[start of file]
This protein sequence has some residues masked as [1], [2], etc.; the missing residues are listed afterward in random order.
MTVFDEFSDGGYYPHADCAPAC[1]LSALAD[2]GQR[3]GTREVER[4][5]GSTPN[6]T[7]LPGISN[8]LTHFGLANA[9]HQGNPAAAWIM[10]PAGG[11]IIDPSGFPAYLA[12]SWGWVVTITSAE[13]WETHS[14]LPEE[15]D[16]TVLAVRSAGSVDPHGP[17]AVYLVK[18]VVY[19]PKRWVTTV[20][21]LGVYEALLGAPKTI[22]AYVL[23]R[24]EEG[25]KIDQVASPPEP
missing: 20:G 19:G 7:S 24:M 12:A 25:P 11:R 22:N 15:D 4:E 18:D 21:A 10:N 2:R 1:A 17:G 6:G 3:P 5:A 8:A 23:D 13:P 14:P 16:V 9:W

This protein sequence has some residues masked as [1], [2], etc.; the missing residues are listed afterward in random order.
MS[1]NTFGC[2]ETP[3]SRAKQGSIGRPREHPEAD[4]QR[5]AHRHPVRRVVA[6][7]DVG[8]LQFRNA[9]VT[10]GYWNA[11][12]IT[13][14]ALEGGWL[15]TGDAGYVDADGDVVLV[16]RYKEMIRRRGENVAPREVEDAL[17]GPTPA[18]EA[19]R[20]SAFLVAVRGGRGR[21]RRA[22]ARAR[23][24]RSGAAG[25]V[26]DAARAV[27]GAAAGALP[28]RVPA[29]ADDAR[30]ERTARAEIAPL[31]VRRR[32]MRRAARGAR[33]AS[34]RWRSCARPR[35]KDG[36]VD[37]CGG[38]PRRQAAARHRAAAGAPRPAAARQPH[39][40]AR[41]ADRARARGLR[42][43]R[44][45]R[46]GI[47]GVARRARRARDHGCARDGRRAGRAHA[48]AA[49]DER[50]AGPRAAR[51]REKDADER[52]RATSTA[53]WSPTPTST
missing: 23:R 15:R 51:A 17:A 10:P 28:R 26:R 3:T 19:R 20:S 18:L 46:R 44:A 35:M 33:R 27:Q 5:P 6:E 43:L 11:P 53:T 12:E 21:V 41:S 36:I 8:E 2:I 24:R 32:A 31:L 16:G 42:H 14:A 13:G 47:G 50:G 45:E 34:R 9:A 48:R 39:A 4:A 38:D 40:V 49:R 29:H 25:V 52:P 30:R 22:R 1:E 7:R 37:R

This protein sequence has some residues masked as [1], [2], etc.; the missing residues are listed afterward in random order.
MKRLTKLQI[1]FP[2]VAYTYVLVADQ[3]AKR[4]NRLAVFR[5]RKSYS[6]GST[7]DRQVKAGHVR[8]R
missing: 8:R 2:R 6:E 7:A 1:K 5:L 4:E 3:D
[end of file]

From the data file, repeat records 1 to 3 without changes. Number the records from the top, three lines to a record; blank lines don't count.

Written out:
This protein sequence has some residues masked as [1], [2], etc.; the missing residues are listed afterward in random order.
MTVFDEFSDGGYYPHADCAPAC[1]LSALAD[2]GQR[3]GTREVER[4][5]GSTPN[6]T[7]LPGISN[8]LTHFGLANA[9]HQGNPAAAWIM[10]PAGG[11]IIDPSGFPAYLA[12]SWGWVVTITSAE[13]WETHS[14]LPEE[15]D[16]TVLAVRSAGSVDPHGP[17]AVYLVK[18]VVY[19]PKRWVTTV[20][21]LGVYEALLGAPKTI[22]AYVL[23]R[24]EEG[25]KIDQVASPPEP
missing: 20:G 19:G 7:S 24:M 12:A 25:P 11:R 22:N 15:D 4:E 18:D 21:A 10:N 2:R 1:A 17:G 6:G 3:P 5:A 8:A 23:D 13:P 14:P 16:V 9:W

This protein sequence has some residues masked as [1], [2], etc.; the missing residues are listed afterward in random order.
MS[1]NTFGC[2]ETP[3]SRAKQGSIGRPREHPEAD[4]QR[5]AHRHPVRRVVA[6][7]DVG[8]LQFRNA[9]VT[10]GYWNA[11][12]IT[13][14]ALEGGWL[15]TGDAGYVDADGDVVLV[16]RYKEMIRRRGENVAPREVEDAL[17]GPTPA[18]EA[19]R[20]SAFLVAVRGGRGR[21]RRA[22]ARAR[23][24]RSGAAG[25]V[26]DAARAV[27]GAAAGALP[28]RVPA[29]ADDAR[30]ERTARAEIAPL[31]VRRR[32]MRRAARGAR[33]AS[34]RWRSCARPR[35]KDG[36]VD[37]CGG[38]PRRQAAARHRAAAGAPRPAAARQPH[39][40]AR[41]ADRARARGLR[42][43]R[44][45]R[46]GI[47]GVARRARRARDHGCARDGRRAGRAHA[48]AA[49]DER[50]AGPRAAR[51]REKDADER[52]RATSTA[53]WSPTPTST
missing: 23:R 15:R 51:A 17:A 10:P 28:R 26:R 3:T 19:R 20:S 18:L 46:R 44:A 35:M 33:R 27:Q 5:P 6:E 43:L 11:P 53:T 12:E 21:V 41:S 36:I 8:E 2:I 24:R 32:A 31:L 16:G 42:H 14:A 13:G 47:G 50:G 45:E 34:R 9:A 48:R 39:A 4:A 38:D 40:V 49:R 29:H 25:V 52:P 30:R 22:R 1:E 7:R 37:R

This protein sequence has some residues masked as [1], [2], etc.; the missing residues are listed afterward in random order.
MKRLTKLQI[1]FP[2]VAYTYVLVADQ[3]AKR[4]NRLAVFR[5]RKSYS[6]GST[7]DRQVKAGHVR[8]R
missing: 8:R 2:R 6:E 7:A 1:K 5:L 4:E 3:D